Halfway through our walking tour of Chinatown in KL, we dropped in on Central Square in its latest incarnation, including the Annexe Gallery. It was also there that we met and picked up the newest resident of our home. Meet our friendly alien!

He seems to be happy enough in his own corner of our kitchen, though he’s far away from his birthplace in KL, and his daddy Mistawhy, who we met at They Art Studio.

Below, you can see the hole in the gallery wall where he used to live. I hope he’s not too lonely now, I’m enjoying his company while writing this!

ash head by zhang huan

October 22, 2008

Easily my favourite piece and my favourite artist among all we saw on Saturday at ‘The Revolution Continues: New Chinese Art‘ in Chelsea. Zhang Huan is apparently known as a radical performance artist, but his work in this show was meditative, funny and literally textured.

Zhang uses ash from joss or incense sticks as his medium, applying it to canvas to create paintings with a faded black and white photography quality. Alternatively, as above and below, he uses it skillfully in large-scale sculptures to bring human features – skin, tufts of hair and eye lashes – to life from what is essentially burnt and discarded matter.


October 21, 2008

Dagens Næringsliv‘s fabulous Friday magazine alerted me to this story. As part of Experimentadesign Amsterdam 2008, Stefan Sagmeister created a beautiful installation over 8 days made up of 250,000 eurocent coins on how Obsessions Make His Life Worse and His Work Better.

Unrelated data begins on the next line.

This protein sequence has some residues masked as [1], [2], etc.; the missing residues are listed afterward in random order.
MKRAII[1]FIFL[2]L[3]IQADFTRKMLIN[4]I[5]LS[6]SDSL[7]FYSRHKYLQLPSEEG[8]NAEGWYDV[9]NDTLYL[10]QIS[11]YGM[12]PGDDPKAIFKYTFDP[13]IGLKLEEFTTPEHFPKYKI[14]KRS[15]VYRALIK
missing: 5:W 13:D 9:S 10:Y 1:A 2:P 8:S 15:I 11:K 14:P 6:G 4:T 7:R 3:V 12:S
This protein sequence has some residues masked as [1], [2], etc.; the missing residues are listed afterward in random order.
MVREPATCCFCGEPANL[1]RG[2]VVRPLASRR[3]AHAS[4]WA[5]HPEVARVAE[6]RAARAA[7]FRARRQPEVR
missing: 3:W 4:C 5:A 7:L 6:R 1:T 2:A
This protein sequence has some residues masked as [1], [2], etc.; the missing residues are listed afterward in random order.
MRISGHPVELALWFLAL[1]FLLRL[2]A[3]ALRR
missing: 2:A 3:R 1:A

But barely 20 hours after the last coin was placed, Amsterdam police were alerted to the fact that someone was removing some of the coins, and with stunning (and unprecedented?) efficiency, moved to sweep up the entire thing. Here’s the photographic evidence.

The installation met with its end so quickly that Sagmeister and his team hadn’t even had time to document it properly, and are now appealing for any photos of it to be added to a Flickr pool. Anjens took the photo above, and here’s a time lapse video documenting the process.

4900 colours

October 21, 2008

We’re back! After hooking up with many old friends on the way, tasting such such wonders cave-aged gruyere (and passing on the snail caviar)and quality Indian takeaway after a shopping marathon,  and visiting the prerequisite modern Chinese art exhibition every city worth its salt has on these days. Some of the art was good though, but my favourite is for the next post, along with the highlight of our trip. No guessing what that was!

Colours weren’t just the theme at Uniqlo, but also at the Serpentine Gallery, where Gerhard Richter was showing his 4900 Colours, as a series of 49 10-by-10 squares, each very carefully assigned a random position in the show. Each of the colours was chosen so that none dominates over another (leading to a little argument abut whether that was true). I can imagine the pixel concept could work well in a 20 m high stained glass window, but personally the bite-sized versions didn’t do it for me (pretty colours though).

Thanks again to Little Jacket and Robin for letting us stay, and everyone who came out with us! Hope next time will be soon.

One last bit of exciting news. While we were occupied with all of the above, you were all clicking away to visit My Year Online, which has now had its 10,000th hit! Thanks for visiting, and get your fix now, just over two months to go…